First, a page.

Duke Energy gets subpoenas in trading probe

Saturday July 13, 2002

CHARLOTTE, N.C. — Duke Energy said Friday that it had received subpoenas from federal authorities and was responding to the requests for information about energy trading practices in California and other states. 

Word of the subpoenas pushed down Duke’s stock more than 11 percent, with shares closing Friday on the New York Stock Exchange at $24.75, down $3.20 from a day earlier. 

The subpoenas from the Commodity Futures Trading Commission and the Houston office of the U.S. attorney request documents and information about Duke’s trading activities, including so-called round-trip trading. 

Duke Energy said it is fully cooperating with the investigations, as it has with other government organizations inquiring into the same issues. 

Federal regulators are investigating energy companies for the round-trip trades, in which electricity is bought and sold at the same quantity and price to inflate revenue and trading volume. Last month, a federal securities regulator asked Duke to voluntarily turn over information on what are also called wash trades. The company said it would comply. 

The U.S. Securities and Exchange Commission made an informal request for more details on the trades, Duke said. The company has said that such trades represented about $1.1 billion, or about 1 percent of its trading volume during the period of interest to the SEC.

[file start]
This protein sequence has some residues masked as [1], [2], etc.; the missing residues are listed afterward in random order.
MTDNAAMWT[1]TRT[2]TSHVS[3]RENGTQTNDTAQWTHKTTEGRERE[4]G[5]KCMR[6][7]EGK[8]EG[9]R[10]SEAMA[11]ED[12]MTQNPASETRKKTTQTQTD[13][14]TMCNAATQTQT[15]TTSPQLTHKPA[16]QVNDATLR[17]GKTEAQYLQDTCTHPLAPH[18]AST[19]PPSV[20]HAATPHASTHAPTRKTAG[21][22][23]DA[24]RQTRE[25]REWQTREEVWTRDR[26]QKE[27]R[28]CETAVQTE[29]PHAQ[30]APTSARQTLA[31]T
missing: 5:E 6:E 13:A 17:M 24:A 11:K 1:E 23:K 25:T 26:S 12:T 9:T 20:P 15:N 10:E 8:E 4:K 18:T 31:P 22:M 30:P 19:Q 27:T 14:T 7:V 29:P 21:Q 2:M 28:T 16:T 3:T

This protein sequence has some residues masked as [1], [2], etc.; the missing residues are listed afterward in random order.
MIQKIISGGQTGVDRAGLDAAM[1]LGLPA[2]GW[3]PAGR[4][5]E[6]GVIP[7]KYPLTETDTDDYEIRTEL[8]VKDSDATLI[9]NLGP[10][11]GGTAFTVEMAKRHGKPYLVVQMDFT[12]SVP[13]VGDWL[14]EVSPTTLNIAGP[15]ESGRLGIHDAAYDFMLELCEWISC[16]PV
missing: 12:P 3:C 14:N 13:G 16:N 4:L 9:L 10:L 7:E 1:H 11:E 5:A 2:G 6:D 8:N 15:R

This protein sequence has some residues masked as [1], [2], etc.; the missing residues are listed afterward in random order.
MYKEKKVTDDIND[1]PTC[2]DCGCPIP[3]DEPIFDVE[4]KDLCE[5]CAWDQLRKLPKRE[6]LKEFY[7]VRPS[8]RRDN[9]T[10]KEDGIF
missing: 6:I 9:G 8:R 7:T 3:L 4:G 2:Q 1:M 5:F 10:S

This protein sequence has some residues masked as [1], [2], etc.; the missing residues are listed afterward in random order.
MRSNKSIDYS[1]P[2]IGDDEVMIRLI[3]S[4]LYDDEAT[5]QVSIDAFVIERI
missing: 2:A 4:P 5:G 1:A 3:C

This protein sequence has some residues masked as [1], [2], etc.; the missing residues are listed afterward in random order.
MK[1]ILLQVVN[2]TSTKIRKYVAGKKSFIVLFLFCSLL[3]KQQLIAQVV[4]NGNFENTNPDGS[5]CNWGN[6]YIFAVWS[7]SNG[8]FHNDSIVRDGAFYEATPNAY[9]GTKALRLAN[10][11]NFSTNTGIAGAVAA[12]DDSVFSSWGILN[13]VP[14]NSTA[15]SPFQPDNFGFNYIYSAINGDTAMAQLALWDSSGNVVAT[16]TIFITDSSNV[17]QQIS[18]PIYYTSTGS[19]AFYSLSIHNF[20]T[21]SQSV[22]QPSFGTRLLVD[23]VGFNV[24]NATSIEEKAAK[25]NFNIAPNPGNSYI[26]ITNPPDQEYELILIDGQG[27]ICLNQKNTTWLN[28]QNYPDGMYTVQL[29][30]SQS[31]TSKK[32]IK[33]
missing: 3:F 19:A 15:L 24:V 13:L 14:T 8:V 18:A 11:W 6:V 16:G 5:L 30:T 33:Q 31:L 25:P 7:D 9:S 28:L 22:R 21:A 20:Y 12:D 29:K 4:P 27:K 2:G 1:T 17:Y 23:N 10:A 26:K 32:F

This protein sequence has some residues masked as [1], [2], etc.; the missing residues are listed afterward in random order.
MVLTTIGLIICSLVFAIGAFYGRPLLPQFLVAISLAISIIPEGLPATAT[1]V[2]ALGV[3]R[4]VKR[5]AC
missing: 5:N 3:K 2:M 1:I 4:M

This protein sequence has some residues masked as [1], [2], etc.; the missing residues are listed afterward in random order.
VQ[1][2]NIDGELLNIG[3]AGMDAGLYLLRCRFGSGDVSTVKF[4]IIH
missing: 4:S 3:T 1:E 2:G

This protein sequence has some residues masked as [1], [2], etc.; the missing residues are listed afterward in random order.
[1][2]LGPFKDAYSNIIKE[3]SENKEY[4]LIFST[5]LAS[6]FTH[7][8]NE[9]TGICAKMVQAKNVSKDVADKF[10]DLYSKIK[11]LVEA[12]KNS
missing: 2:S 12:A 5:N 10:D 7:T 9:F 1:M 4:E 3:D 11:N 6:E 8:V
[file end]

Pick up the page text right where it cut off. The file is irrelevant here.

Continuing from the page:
Because the sale and buyback is at the same price, wash transactions do not typically affect profits. But the transactions can make market demand appear greater, which can drive up prices. By inflating revenues or other financial results, the trades could also mislead investors, a violation of securities laws. 

Duke spokesman Terry Francisco said the alleged wash trades were done throughout the United States from 1999 to the present. 

Duke told federal regulators its check of natural gas and electricity trades in Western states during 2000 and 2001 found only a few round-trip trades under investigation by the Federal Energy Regulatory Commission. 

“We’ve found a minute amount of trades were done and the ones that were done were either for valid business purposes or natural gas done at the request of the counterparty, and we don’t know what the motivation of the counterparty was,” Francisco said. 

In a sworn affidavit filed with the FERC, Duke said none of the three round-trip trades uncovered after its review of more than 30,000 natural gas trades boosted revenues, volumes or prices.